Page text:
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City returns water to apartments
Gives property owner till Jan. 2 to settle $16,000 bill
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McMinnville officials have temporarily turned the water back on at Cotten Apartments.
Members of the Board of Mayor and Aldermen unanimously agreed Tuesday night to allow the water to be restored until Jan. 2, 2015. On that date it will be turned back off, unless the owner of the apartment complex, Evelyn Cotten, takes action to rectify the non-payment situation.
The decision was made after Vice Mayor Ben Newman expressed compassion for the plight of residents living at Cotten Apartments who were without water.
“It has been brought to my attention there are some apartments, and I don’t know how many apartments there are in this building, but water has been shut off due to non-payment. It’s my understanding it’s one tap going into multiple apartments. There are a substantial amount of people with children living in these apartments.”
Newman says he has reviewed a lease agreement Cotten Apartments uses for its residents and the rental fee is supposed to cover utilities.
“I have a lease here that I’ve looked through,” said Newman. “I think all the leases are the same. These people pay rent and the water and electricity is supposed to be provided for them. They don’t have their own taps. The owner of Cotten Apartments is supposed to be paying the bill, but she is not. There are a lot of people hurt by this.”
According to city administrator Bill Brock, the bill is approximately 90 days overdue and the amount owed is $16,000. 
When asked if any of the tenants have taken legal action against Mrs. Cotten, Newman said he is unaware of any lawsuits filed. However, that could change in the coming days.
Newman both the renters and the city have a cause of action, which is a law term meaning a set of facts exists that is sufficient to justify a lawsuit, against her.
“The water just got cut off,” said Newman. “They don’t get notices, because they don’t have a contract with the city to provide this service. The contract they have is a lease between themselves and the owner of the complex. She’s the one not paying. These people have been cut off, and they do have a cause of action against her. The city would have a cause of action against her, too, to recover the past due amount.”
Newman says he understands some people living there do not have the financial ability to immediately move and he would like to at least give them a little more time to make arrangements.
“I’m worried about these folks who do not have water and have children. They are coming up on Christmas,” said Newman. “In order to leave, they have to put down a deposit to get new utilities somewhere else, possibly, a deposit for rent somewhere else, and then, pay their rent somewhere else. It’s not their fault she’s not paying for water services. I just want to get these people some relief. Let’s turn it on for 30 days and charge her, because she’s liable for it. Then, that would give them time to decide if they want to move out, if they can. If not, at least they will know their water is going to be suspended. I think that’s the decent thing to do.”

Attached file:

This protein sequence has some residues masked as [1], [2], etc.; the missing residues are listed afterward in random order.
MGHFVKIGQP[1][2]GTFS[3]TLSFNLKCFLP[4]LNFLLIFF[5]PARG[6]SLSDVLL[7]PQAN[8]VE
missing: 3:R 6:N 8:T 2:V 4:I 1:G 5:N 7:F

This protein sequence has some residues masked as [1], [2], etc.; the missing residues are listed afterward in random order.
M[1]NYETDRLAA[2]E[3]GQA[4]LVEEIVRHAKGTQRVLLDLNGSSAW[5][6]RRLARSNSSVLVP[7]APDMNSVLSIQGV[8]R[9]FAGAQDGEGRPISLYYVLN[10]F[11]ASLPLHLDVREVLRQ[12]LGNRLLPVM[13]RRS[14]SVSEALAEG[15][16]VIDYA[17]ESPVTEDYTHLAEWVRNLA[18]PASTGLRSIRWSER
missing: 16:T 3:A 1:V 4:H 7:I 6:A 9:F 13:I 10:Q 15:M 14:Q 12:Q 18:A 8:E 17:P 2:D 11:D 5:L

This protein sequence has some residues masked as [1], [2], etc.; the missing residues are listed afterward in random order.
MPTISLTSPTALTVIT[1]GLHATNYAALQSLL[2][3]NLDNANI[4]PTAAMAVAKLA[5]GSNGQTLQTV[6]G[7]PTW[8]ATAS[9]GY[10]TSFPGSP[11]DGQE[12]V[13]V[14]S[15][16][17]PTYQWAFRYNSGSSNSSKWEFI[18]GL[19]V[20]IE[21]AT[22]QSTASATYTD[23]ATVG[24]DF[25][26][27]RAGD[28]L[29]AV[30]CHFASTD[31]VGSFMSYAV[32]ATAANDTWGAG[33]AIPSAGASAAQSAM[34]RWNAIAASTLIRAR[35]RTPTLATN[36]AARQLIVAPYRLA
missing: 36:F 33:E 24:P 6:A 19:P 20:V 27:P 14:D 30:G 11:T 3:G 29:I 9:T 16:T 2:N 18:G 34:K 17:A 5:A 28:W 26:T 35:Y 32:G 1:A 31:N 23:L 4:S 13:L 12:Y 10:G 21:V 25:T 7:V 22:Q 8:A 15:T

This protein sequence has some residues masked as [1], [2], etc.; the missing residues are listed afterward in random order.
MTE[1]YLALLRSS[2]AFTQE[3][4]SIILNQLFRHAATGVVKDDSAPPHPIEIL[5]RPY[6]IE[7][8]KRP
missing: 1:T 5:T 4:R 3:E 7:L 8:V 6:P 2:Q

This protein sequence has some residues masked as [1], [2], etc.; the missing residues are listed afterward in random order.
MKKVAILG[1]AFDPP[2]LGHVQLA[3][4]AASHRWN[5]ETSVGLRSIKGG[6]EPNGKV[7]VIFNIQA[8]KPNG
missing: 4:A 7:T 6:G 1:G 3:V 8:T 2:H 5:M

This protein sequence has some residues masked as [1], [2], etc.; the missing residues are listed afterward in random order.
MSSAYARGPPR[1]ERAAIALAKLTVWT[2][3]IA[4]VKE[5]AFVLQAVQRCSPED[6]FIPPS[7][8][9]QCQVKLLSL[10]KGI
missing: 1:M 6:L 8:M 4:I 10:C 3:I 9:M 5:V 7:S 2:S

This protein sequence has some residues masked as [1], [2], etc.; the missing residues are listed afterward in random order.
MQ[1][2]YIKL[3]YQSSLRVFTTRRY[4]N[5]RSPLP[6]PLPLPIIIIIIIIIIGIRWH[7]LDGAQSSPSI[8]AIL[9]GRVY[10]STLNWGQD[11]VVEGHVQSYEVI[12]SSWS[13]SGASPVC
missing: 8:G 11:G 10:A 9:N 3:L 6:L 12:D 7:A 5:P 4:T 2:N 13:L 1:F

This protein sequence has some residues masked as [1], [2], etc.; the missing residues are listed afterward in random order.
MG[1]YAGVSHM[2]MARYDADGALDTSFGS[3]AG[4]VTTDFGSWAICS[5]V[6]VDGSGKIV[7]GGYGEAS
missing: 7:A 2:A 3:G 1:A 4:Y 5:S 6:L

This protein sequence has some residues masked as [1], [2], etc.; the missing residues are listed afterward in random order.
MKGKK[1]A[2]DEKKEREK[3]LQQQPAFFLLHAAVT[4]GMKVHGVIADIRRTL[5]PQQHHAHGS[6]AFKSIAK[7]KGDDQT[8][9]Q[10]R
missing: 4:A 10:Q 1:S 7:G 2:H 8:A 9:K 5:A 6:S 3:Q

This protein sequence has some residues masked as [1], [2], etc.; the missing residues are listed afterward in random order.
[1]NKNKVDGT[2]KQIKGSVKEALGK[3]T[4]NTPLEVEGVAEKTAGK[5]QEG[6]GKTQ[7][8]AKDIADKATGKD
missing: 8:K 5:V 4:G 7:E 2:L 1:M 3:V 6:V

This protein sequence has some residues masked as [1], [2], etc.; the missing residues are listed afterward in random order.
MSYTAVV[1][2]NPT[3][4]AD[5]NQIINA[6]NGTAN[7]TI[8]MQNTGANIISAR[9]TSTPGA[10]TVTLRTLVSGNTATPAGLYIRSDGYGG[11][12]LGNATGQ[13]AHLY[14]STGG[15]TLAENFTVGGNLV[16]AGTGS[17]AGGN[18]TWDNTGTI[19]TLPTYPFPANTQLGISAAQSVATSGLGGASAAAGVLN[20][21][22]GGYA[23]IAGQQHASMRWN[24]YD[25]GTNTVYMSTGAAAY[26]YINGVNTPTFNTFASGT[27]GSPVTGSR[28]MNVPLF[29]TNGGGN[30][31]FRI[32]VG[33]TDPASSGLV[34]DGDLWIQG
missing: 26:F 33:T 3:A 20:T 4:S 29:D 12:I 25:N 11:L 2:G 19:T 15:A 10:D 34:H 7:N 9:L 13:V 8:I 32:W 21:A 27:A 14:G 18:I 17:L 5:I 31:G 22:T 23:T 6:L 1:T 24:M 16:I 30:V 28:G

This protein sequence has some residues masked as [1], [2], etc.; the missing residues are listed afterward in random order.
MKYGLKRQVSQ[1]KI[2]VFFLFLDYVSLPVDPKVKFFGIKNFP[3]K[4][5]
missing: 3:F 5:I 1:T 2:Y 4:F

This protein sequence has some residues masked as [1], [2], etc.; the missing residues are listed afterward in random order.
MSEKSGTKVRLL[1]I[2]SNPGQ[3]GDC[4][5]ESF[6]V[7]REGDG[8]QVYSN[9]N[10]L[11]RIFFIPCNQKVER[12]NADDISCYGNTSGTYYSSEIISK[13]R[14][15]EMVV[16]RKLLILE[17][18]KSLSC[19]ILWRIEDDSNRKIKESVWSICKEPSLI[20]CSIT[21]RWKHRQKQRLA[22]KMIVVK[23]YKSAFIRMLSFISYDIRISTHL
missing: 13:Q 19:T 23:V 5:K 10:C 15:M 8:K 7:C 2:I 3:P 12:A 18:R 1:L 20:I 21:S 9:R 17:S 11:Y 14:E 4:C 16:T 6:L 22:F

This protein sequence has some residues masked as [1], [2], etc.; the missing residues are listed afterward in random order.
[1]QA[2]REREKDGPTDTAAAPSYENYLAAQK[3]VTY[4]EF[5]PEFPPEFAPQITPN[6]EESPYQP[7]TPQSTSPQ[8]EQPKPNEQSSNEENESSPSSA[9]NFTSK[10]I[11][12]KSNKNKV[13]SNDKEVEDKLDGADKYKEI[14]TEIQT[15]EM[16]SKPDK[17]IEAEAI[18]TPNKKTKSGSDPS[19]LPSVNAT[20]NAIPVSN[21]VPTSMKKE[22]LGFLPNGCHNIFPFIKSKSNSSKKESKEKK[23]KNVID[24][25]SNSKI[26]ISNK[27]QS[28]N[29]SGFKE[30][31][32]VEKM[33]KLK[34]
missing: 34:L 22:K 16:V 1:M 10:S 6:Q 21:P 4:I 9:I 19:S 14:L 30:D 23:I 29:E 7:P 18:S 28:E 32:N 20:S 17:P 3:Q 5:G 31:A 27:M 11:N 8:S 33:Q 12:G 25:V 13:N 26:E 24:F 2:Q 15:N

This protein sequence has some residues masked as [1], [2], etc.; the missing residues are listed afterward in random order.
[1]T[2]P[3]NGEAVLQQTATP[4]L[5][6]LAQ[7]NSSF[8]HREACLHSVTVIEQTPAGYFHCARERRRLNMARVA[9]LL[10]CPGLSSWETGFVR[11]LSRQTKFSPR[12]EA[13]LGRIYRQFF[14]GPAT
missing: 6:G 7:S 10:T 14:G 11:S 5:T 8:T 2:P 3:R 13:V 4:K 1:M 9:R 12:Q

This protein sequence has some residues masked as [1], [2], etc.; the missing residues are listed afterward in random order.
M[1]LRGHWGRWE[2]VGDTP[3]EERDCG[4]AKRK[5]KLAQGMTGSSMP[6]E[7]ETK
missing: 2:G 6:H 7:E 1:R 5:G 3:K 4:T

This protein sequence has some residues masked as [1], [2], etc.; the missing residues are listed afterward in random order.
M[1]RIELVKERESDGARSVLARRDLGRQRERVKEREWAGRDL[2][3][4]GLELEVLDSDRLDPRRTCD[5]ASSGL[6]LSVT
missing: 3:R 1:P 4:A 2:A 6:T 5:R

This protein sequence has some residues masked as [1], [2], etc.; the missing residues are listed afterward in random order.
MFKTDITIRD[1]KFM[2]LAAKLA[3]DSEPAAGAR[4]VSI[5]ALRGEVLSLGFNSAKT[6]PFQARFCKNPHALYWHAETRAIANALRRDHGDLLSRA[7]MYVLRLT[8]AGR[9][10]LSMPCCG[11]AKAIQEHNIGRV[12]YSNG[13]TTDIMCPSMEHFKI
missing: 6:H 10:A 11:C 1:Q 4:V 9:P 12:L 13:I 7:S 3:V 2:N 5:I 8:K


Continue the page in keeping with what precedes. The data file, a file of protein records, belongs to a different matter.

This is not the first time an apartment complex owner has failed to pay their water bill and renters have suffered the consequences, says city attorney Tim Pirtle.
“We experienced a similar problem with an unpaid water bill at an apartment complex. I think it was the first year we were representing the city,” said Pirtle. “That service was discontinued for a very short period of time and the owner came in and made arrangements. We did not get immediate payment, but we did reach a payment plan that was satisfactory to Mr. Rutherford, city administrator at the time, and we restored the service. We did accept and receive deferred payments in installments.”
When questioned, Brock says Mrs. Cotten has not contacted the city to arrange a payment plan.
“She has not offered to do that,” said Brock. “She came in today and picked up a printout of what she owed. Normally, she does not accept our calls or anyone’s calls. It’s a very difficult situation dealing with her. I don’t know what the answer is. This has been on my mind all weekend with these people out of water and the school system is involved and parents are concerned about kids being pulled away because of the unsanitary conditions.”
Alderman Mike Neal made a motion to restore water to the apartments until Jan. 2. The measure was passed unanimously by Mayor Jimmy Haley, Newman and Aldermen Neal, Jimmy Bonner, Ryle Chastain, Everett Brock, and Steve Harvey.
Pirtle was asked to contact Cotten and try to come to a payment agreement that would prevent service from being discontinued Jan. 2.
On Wednesday, Brock was contacted about an accusation the city’s release of water from a 1-million-gallon storage tank caused flooding and a building at Cotten Apartments to shift. This shift allegedly caused a water pipe to burst, leading to the high water bill.
 “We did flush out the tank, but that has nothing to do with this situation,” said Brock. “We did flush out the tank and we did flood out an apartment building of hers. Our insurance settled with her. She was given a check and signed off on the complaint. Now, she is saying their water line was broken. She never mentioned that before. She has never come up here and filed a complaint or asked for an adjustment. We are unaware of a water line break, if there was one. That’s what she is telling her tenants, but she isn’t telling us that. If she presented us with proof of a water line break, we would adjust her bill. She has not done that.”
Water was restored to the apartment complex Wednesday morning.